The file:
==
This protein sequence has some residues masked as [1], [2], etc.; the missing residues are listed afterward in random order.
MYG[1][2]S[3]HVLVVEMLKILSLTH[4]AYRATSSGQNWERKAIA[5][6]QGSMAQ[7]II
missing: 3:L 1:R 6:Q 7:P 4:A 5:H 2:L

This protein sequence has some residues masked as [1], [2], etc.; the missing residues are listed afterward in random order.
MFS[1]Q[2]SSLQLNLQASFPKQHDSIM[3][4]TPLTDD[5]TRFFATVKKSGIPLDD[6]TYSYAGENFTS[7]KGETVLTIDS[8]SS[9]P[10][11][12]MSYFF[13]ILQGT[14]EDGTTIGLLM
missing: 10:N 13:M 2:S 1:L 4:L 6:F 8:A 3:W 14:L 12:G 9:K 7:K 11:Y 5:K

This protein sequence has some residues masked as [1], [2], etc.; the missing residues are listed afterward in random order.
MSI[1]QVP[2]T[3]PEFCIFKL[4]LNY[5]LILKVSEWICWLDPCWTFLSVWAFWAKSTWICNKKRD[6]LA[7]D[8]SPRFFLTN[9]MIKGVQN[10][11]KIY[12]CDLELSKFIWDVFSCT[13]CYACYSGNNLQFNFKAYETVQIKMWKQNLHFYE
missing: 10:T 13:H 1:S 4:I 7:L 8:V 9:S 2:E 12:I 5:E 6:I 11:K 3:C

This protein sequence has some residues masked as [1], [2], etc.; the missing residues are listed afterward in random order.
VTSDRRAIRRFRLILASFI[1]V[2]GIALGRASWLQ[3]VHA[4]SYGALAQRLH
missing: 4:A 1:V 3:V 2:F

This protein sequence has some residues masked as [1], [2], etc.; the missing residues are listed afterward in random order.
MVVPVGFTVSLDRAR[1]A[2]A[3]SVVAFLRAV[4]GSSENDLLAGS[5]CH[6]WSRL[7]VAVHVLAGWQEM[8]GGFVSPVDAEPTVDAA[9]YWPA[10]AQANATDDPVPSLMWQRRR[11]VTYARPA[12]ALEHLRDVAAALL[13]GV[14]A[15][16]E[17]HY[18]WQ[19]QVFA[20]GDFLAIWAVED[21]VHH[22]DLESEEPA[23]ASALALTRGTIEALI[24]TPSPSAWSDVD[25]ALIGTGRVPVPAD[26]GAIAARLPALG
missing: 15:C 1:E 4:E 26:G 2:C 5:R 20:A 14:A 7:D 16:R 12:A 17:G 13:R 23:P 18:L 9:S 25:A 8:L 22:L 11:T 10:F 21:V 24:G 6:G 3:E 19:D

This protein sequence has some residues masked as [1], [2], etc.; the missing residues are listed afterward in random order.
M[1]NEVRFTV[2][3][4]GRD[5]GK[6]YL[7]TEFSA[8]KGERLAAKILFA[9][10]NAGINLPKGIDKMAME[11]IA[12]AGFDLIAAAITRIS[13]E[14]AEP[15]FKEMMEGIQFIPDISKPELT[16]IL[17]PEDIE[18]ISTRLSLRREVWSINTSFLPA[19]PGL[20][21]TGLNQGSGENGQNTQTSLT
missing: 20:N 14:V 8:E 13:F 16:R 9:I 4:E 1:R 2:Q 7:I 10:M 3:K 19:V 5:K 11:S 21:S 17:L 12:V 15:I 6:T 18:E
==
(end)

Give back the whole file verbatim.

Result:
This protein sequence has some residues masked as [1], [2], etc.; the missing residues are listed afterward in random order.
MYG[1][2]S[3]HVLVVEMLKILSLTH[4]AYRATSSGQNWERKAIA[5][6]QGSMAQ[7]II
missing: 3:L 1:R 6:Q 7:P 4:A 5:H 2:L

This protein sequence has some residues masked as [1], [2], etc.; the missing residues are listed afterward in random order.
MFS[1]Q[2]SSLQLNLQASFPKQHDSIM[3][4]TPLTDD[5]TRFFATVKKSGIPLDD[6]TYSYAGENFTS[7]KGETVLTIDS[8]SS[9]P[10][11][12]MSYFF[13]ILQGT[14]EDGTTIGLLM
missing: 10:N 13:M 2:S 1:L 4:L 6:F 8:A 3:W 14:L 12:G 9:K 7:K 11:Y 5:K

This protein sequence has some residues masked as [1], [2], etc.; the missing residues are listed afterward in random order.
MSI[1]QVP[2]T[3]PEFCIFKL[4]LNY[5]LILKVSEWICWLDPCWTFLSVWAFWAKSTWICNKKRD[6]LA[7]D[8]SPRFFLTN[9]MIKGVQN[10][11]KIY[12]CDLELSKFIWDVFSCT[13]CYACYSGNNLQFNFKAYETVQIKMWKQNLHFYE
missing: 10:T 13:H 1:S 4:I 7:L 8:V 9:S 2:E 12:I 5:E 6:I 11:K 3:C

This protein sequence has some residues masked as [1], [2], etc.; the missing residues are listed afterward in random order.
VTSDRRAIRRFRLILASFI[1]V[2]GIALGRASWLQ[3]VHA[4]SYGALAQRLH
missing: 4:A 1:V 3:V 2:F

This protein sequence has some residues masked as [1], [2], etc.; the missing residues are listed afterward in random order.
MVVPVGFTVSLDRAR[1]A[2]A[3]SVVAFLRAV[4]GSSENDLLAGS[5]CH[6]WSRL[7]VAVHVLAGWQEM[8]GGFVSPVDAEPTVDAA[9]YWPA[10]AQANATDDPVPSLMWQRRR[11]VTYARPA[12]ALEHLRDVAAALL[13]GV[14]A[15][16]E[17]HY[18]WQ[19]QVFA[20]GDFLAIWAVED[21]VHH[22]DLESEEPA[23]ASALALTRGTIEALI[24]TPSPSAWSDVD[25]ALIGTGRVPVPAD[26]GAIAARLPALG
missing: 15:C 1:E 4:E 26:G 2:C 5:R 20:A 14:A 7:D 16:R 12:A 17:G 13:R 23:P 18:L 9:S 25:A 8:L 22:L 11:T 10:F 21:V 24:G 6:G 3:E 19:D

This protein sequence has some residues masked as [1], [2], etc.; the missing residues are listed afterward in random order.
M[1]NEVRFTV[2][3][4]GRD[5]GK[6]YL[7]TEFSA[8]KGERLAAKILFA[9][10]NAGINLPKGIDKMAME[11]IA[12]AGFDLIAAAITRIS[13]E[14]AEP[15]FKEMMEGIQFIPDISKPELT[16]IL[17]PEDIE[18]ISTRLSLRREVWSINTSFLPA[19]PGL[20][21]TGLNQGSGENGQNTQTSLT
missing: 20:N 14:V 8:E 13:F 16:R 9:I 4:E 1:R 2:Q 7:I 10:M 3:K 19:V 5:K 11:S 21:S 17:L 12:V 15:I 6:T 18:E